Cohn, Alain, Michel André Maréchal, David Tannenbaum, and Christian Lukas Zünd. 2019. “Civic Honesty around the Globe.” Science, June, eaau8712.
Civic honesty is essential to social capital and economic development, but is often in conflict with material self-interest. We examine the trade-off between honesty and self-interest using field experiments in 355 cities spanning 40 countries around the globe. We turned in over 17,000 lost wallets with varying amounts of money at public and private institutions, and measured whether recipients contacted the owner to return the wallets. In virtually all countries citizens were more likely to return wallets that contained more money. Both non-experts and professional economists were unable to predict this result. Additional data suggest our main findings can be explained by a combination of altruistic concerns and an aversion to viewing oneself as a thief, which increase with the material benefits of dishonesty.
Here is a graph of the results:
In contrast to many observers, I did not find the tendency to return wallets with more cash to be a surprising one. Wallets don’t cost a lot, and if there’s nothing valuable there (e.g. substantial cash or important ID), it’s perhaps not worth my time to try to get ahold of its owner. Moreover, on this account, I believe the rankings should have been displayed by the red dots (wallets with money), not the yellow ones (empty wallets).
As for the numbers themselves, there are few surprises here for people familiar with the stereotypes. The Scandinavians are still at the top (even if one wonders for how much longer). The Meds are at the bottom in Europe.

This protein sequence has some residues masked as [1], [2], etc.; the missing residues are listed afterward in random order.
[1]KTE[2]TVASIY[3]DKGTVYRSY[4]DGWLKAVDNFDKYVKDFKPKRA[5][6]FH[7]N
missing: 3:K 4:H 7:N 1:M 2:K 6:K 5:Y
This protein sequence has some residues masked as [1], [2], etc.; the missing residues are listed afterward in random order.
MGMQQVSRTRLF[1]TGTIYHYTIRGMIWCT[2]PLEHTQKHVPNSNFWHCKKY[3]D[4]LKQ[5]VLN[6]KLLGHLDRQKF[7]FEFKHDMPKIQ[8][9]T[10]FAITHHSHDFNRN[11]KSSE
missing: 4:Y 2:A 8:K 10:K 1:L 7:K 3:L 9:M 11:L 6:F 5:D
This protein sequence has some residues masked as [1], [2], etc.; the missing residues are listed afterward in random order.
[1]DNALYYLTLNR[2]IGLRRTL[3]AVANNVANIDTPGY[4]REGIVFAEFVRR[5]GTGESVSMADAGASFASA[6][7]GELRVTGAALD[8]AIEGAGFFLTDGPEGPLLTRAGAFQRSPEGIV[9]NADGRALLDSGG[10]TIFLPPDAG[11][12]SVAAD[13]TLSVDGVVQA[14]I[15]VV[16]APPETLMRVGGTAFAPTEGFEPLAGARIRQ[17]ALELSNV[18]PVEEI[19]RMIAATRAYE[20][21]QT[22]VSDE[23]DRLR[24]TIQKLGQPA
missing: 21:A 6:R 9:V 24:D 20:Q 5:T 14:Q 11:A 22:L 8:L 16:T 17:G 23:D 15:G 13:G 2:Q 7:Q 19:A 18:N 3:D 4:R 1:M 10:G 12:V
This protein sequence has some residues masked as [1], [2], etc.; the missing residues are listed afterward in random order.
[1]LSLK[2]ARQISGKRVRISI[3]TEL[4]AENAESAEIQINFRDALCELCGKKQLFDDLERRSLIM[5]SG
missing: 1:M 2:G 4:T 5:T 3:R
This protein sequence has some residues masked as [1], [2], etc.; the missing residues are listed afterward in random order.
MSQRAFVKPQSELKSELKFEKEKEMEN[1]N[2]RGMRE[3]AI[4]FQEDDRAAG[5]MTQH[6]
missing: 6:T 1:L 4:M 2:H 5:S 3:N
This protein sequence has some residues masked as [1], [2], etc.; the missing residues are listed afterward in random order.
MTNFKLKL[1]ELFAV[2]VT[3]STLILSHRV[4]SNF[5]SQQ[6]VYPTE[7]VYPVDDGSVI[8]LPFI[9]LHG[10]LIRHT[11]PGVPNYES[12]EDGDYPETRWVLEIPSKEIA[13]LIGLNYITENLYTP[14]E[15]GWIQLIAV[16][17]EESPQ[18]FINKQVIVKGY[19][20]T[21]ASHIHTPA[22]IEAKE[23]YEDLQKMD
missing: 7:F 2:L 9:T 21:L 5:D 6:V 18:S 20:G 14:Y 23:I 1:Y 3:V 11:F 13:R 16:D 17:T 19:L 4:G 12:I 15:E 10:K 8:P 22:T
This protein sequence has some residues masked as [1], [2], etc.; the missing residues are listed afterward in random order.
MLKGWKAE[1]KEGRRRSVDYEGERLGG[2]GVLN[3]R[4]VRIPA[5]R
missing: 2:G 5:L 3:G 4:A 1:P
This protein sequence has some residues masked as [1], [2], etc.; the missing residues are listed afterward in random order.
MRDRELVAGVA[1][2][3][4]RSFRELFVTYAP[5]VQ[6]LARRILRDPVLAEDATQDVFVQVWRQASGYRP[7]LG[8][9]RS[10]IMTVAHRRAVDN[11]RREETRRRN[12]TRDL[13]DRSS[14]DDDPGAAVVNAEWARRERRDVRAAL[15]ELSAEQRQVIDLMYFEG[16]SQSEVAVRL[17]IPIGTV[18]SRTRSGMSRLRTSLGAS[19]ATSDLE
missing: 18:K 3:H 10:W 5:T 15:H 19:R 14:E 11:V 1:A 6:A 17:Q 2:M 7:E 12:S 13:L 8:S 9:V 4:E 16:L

Czechia and Poland can now into Nordics, while Russia is at mainstream Euro levels. This doesn’t accord with stereotypes so much. However, I have long noted that Russia is becoming less of a sovok and more of a SWPL place over time. As the Iron Curtain retreats into history, we might expect the artificial resemblance that appeared between Southern and Eastern Europe that has been championed by Hajnalists to likewise fade away.
Socialism’s baleful legacy is also observed in China – the only high-IQ dishonest society in this sample.
At first, I speculated that this might be a product of laws that promote perverse incentives. For instance, there was an infamous case in which a man went to help an old woman who had been knocked down by a car, only to get sued by her for medical expenses. The judge ruled in her favor, making a circular argument that he wouldn’t have helped her if he wasn’t the one who had hit her in the first place. This is sometimes cited to explain why the bystander effect is so strong in China. By extension, perhaps there are similar fears about being accused of stealing money if one returns a wallet. By the same logic, why would you return it you hadn’t stolen it in the first place?
Hugh-Jones, D. 2015. “Honesty and Beliefs about Honesty in 15 Countries.” University of East Anglia Discussion Paper.
Then again, I recalled another a 2015 study in which online participants were presented with a coin toss and told to say whether it was a “heads” or “tails.” When they reported a “heads,” they got money; when they reported a “tails”, they got nothing. It was done completely anonymously, so there was no risk of being found out and shamed/punished for it. Consequently, the share of people reporting “heads” above 50% could be considered as a proxy for honesty. The countries in question included the following: Brazil, China, Greece, Japan, Russia, Switzerland, Turkey, the United States, Argentina, Denmark, the United Kingdom, India, Portugal, South Africa, and South Korea. Estimated rates of national dishonesty ranged from 3.4% in Britain to 70% in China.
While they weren’t included in these studies, by most observations you don’t have this semi-psychopathic cynicism in other Chinese cultures that avoided Maoism, such as Taiwan (regardless of their other problems).
The Third World third worlds. Nothing to say there.